2019-06-17
Why Do Employees Leave?

Today’s tight labor market and frequent employee turnover are challenging U.S. employers to view company cultures with a critical eye. A report by the Work Institute found that some 42 million (one in four) employees would leave their jobs in 2018. What is the cost of replacing so many experienced people in an organization? According to the report, last year’s “employee churn” costs hovered at $600 billion—a figure that could increase to $680 billion by 2020. Of further concern to companies is the growing realization that young team members are most inclined to move on after a relatively short period of employment. In a recent survey, 59% of respondents felt they should begin looking for a new position after only one to two years on a job. Older employees continuing to work past retirement age or re-entering the workforce are adding stability to many companies, but the turnover trend has serious implications for the long haul. Why are employees leaving and what can employers do to stem the tide? Data gathered by HR organizations and research firms reveal some interesting trends about motivating and retaining current and future employees.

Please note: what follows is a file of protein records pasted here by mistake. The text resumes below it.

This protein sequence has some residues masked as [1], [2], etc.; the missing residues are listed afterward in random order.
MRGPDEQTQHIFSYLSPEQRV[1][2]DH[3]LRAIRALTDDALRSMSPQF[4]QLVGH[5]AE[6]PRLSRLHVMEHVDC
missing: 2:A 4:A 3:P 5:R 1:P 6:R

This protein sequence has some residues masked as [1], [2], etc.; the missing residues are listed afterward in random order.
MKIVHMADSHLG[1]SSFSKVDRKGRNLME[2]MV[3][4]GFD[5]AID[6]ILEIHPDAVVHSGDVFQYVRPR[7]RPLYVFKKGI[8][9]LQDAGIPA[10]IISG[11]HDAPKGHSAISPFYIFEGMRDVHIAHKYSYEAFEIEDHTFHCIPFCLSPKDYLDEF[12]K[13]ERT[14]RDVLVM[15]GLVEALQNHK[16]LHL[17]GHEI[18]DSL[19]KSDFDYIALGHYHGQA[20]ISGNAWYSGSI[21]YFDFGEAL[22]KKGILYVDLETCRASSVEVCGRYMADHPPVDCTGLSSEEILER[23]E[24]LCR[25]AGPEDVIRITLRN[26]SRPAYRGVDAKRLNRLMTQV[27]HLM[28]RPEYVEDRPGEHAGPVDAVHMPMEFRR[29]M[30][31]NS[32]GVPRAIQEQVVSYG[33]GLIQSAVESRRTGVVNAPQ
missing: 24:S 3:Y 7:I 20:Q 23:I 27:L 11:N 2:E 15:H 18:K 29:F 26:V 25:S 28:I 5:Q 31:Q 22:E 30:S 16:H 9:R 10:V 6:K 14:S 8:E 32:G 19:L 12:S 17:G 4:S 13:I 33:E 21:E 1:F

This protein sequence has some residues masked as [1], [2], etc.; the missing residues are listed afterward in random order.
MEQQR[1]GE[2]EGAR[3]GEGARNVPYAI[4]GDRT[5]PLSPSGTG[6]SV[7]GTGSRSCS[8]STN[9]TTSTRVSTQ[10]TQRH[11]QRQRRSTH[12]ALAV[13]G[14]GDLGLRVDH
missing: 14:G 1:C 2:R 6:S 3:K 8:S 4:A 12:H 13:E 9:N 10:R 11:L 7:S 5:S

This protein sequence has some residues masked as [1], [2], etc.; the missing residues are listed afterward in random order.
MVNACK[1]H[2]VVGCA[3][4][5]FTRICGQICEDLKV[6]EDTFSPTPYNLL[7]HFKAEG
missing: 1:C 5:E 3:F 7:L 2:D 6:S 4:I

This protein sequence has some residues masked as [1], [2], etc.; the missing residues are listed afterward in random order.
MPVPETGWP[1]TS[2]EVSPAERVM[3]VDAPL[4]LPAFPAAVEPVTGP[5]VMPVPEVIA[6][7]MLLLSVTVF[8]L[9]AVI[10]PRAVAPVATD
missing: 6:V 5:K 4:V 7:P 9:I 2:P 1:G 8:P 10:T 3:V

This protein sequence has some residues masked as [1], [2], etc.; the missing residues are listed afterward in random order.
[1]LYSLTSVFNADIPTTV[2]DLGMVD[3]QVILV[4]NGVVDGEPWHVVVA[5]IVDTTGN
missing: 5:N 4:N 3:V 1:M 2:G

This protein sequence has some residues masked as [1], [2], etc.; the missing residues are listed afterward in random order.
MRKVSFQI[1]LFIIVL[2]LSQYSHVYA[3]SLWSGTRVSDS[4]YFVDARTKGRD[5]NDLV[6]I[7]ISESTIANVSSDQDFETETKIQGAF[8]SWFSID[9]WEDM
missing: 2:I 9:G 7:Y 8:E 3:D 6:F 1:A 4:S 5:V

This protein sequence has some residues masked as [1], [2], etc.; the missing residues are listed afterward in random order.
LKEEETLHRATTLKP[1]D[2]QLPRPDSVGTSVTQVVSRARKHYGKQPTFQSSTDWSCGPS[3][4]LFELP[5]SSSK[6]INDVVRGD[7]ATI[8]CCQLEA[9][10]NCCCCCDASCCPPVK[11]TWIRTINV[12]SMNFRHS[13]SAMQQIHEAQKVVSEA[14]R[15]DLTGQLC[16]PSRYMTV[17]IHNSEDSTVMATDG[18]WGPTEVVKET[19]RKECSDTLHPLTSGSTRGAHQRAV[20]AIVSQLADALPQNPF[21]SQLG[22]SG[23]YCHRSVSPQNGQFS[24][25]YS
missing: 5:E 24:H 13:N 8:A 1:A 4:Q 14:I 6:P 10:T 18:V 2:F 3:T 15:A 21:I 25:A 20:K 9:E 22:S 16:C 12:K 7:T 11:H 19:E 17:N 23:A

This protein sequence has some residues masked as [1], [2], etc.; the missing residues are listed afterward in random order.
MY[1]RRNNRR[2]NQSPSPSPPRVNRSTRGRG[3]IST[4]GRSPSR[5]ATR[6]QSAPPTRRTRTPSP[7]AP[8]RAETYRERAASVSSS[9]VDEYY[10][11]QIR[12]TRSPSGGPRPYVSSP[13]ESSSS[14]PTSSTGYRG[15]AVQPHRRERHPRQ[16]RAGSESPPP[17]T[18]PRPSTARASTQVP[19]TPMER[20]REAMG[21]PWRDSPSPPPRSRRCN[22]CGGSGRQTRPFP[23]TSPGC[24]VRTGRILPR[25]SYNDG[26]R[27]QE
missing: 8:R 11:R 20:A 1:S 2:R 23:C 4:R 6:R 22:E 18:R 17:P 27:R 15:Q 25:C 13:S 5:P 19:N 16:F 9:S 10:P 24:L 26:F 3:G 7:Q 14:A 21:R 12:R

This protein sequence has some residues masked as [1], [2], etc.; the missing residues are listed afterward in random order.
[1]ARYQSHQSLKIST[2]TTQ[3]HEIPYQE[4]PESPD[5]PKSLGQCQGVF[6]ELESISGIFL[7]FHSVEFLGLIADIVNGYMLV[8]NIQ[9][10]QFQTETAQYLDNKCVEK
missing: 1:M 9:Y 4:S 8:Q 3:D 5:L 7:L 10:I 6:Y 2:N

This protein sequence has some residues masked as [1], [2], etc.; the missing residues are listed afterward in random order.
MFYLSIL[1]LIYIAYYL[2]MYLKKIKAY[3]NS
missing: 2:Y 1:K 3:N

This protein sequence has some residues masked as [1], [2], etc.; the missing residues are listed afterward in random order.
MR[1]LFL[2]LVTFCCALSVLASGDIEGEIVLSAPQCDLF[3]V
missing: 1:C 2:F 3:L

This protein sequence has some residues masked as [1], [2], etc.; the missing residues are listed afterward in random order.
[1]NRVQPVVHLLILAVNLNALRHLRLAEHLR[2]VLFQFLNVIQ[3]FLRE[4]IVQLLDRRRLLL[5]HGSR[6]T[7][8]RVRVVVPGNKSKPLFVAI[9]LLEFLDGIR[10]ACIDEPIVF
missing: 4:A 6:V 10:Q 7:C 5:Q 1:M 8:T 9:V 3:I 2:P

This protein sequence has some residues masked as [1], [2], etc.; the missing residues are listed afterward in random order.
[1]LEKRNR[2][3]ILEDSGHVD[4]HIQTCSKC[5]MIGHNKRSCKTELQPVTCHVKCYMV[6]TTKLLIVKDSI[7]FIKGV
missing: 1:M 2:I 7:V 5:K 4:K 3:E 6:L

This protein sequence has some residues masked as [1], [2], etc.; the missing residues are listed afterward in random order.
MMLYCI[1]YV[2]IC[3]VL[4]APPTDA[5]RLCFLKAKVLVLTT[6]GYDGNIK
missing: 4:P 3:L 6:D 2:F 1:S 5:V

Top 4 Reasons Employees Leave a Company

The current employee shortage has upended traditional hiring models. Companies are racing to reshape their corporate cultures and embrace the values of a more limited workforce. Although improved pay and benefits packages continue to be important, these four workplace problems are the leading reasons why employees pick up—and move on.  
  • Not enough work-life balance. Team members value their time and don’t want employers to waste it. Their enthusiasm and performance will wane if they are weighed down with busy work and meaningless meetings. Younger employees appreciate flexible schedules, the ability to work from home, and a workload that is challenging without spilling over into personal time.